Existing data prevents companies to improve Part Numbers?

Existing data prevents companies to improve Part Numbers?


Part Numbers is a fascinating topic. I’m coming back to blog about what is the best approach to manage Part Numbers. My last post about it was – Part Numbers are hard. How to think about data first? was just few weeks ago. In that article, I outlined few principles how to keep PN separate from surrounding data focusing on different aspects of parts – description, classification, configurations, suppliers, etc.

Yesterday, my attention  was caught by ThomasNet article – Are Part Numbers Too Smart for Their Own Good? The article nailed down a key issue why companies are still having difficulties with management of Part Numbers. Nothing works from scratch in engineering companies. Complexity of characteristics and history of existing Part Numbers and products are making real difficulties to adopt new PN management concepts. The following passage explains the problem:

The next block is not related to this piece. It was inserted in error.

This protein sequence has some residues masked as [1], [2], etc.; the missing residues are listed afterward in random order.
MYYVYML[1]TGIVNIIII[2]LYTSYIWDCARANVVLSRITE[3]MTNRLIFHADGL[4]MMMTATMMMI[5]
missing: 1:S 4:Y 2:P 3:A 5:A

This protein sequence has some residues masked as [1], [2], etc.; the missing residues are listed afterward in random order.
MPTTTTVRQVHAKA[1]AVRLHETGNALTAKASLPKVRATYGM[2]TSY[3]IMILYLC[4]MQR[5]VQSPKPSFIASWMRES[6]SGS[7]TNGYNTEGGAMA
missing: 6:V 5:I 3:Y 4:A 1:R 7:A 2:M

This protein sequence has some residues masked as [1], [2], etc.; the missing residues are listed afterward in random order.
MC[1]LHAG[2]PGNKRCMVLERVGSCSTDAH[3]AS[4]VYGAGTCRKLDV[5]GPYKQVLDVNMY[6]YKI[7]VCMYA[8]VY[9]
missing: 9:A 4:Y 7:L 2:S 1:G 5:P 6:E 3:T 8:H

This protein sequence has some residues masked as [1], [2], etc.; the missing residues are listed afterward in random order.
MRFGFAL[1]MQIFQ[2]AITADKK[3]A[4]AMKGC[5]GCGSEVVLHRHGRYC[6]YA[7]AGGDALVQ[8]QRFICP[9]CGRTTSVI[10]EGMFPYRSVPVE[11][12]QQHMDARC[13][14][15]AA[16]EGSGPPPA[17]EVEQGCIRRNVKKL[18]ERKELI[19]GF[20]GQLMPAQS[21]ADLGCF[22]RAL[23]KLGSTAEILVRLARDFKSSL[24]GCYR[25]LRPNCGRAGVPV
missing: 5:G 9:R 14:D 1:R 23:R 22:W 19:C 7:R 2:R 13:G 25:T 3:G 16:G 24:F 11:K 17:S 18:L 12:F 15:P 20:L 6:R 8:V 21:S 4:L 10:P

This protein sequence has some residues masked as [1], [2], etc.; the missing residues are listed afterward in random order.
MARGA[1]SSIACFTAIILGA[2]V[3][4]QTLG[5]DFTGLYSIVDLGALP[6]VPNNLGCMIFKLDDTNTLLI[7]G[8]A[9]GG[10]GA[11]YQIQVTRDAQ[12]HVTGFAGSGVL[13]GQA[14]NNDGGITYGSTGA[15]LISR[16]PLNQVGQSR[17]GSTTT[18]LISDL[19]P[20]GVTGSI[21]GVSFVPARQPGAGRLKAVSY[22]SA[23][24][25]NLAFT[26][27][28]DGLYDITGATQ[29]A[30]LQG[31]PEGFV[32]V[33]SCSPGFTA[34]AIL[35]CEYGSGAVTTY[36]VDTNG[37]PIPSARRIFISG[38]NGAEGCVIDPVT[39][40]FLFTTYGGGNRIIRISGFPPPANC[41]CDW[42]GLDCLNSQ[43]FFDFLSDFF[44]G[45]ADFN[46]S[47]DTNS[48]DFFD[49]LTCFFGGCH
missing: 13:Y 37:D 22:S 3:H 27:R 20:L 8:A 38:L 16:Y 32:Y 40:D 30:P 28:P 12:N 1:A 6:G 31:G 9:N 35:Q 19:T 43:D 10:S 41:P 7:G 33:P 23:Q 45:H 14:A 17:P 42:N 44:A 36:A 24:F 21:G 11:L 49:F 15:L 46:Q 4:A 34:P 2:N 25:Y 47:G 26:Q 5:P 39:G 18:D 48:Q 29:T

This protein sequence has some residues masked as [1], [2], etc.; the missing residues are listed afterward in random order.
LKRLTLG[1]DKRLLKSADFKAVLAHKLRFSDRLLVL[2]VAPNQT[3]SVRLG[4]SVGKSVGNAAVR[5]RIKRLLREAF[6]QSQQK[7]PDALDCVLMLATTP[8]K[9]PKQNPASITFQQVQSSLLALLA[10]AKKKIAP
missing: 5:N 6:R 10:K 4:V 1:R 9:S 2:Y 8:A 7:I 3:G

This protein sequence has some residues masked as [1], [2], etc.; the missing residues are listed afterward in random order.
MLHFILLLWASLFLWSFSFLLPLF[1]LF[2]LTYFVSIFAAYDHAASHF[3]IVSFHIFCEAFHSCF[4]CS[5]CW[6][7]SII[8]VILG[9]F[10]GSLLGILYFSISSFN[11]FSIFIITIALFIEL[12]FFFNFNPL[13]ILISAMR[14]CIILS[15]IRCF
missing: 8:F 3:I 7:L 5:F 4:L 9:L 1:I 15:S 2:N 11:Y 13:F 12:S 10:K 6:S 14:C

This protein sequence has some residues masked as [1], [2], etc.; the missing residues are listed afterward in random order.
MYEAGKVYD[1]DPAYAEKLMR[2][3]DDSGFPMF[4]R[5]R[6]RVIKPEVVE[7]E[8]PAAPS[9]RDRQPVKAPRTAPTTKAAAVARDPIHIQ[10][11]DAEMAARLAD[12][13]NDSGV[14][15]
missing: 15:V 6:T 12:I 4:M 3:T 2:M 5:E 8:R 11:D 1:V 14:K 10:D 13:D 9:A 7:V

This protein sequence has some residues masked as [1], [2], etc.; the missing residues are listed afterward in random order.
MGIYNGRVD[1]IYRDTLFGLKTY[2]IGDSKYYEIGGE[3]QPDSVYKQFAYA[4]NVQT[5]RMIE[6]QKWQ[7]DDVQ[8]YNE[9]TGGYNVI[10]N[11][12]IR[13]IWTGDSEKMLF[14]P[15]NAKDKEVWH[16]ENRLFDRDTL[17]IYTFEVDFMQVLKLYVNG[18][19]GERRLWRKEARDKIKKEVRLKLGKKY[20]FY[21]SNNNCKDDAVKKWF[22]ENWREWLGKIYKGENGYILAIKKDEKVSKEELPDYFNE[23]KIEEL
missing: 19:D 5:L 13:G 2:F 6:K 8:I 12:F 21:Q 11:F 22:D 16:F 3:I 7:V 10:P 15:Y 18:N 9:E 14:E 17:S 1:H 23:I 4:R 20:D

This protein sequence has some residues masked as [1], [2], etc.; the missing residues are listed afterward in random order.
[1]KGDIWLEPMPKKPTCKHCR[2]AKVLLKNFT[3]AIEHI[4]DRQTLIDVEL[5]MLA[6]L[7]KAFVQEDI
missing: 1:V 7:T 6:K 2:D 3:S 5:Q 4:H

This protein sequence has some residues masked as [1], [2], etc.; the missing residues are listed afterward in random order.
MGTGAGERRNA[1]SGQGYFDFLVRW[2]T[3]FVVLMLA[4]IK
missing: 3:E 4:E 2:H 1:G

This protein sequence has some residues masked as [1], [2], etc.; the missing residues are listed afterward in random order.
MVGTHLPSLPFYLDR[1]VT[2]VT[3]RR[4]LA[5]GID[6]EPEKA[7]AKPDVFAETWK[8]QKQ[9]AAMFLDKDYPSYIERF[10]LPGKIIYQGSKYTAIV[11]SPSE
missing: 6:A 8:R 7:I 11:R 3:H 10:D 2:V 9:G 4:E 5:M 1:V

Another problem with descriptive numbering is that the description can become out of date and irrelevant over time. Individual parts can have their own life cycles; if a part has been identified according to the product, what happens if that product is discontinued but the part continues to be used in a newer product? Or what if a manufacturer changes vendors and the part number contains the name of the vendor that originally provided the piece?

Gilhooley admits that some Ultra Consultants clients have decided that switching from descriptive to auto-generated numbering would require too much organizational change. Some companies stick with old systems, and some opt for hybrid systems that perhaps retain descriptive numbers for existing parts but use auto-generated numbers for new parts.

It looks like there is no single solution or best practice to solve the problem. The “traditional” engineering approach to keep options to manage a diverse set company configuration looks like the only possible way to solve this problem in existing PLM/ERP systems.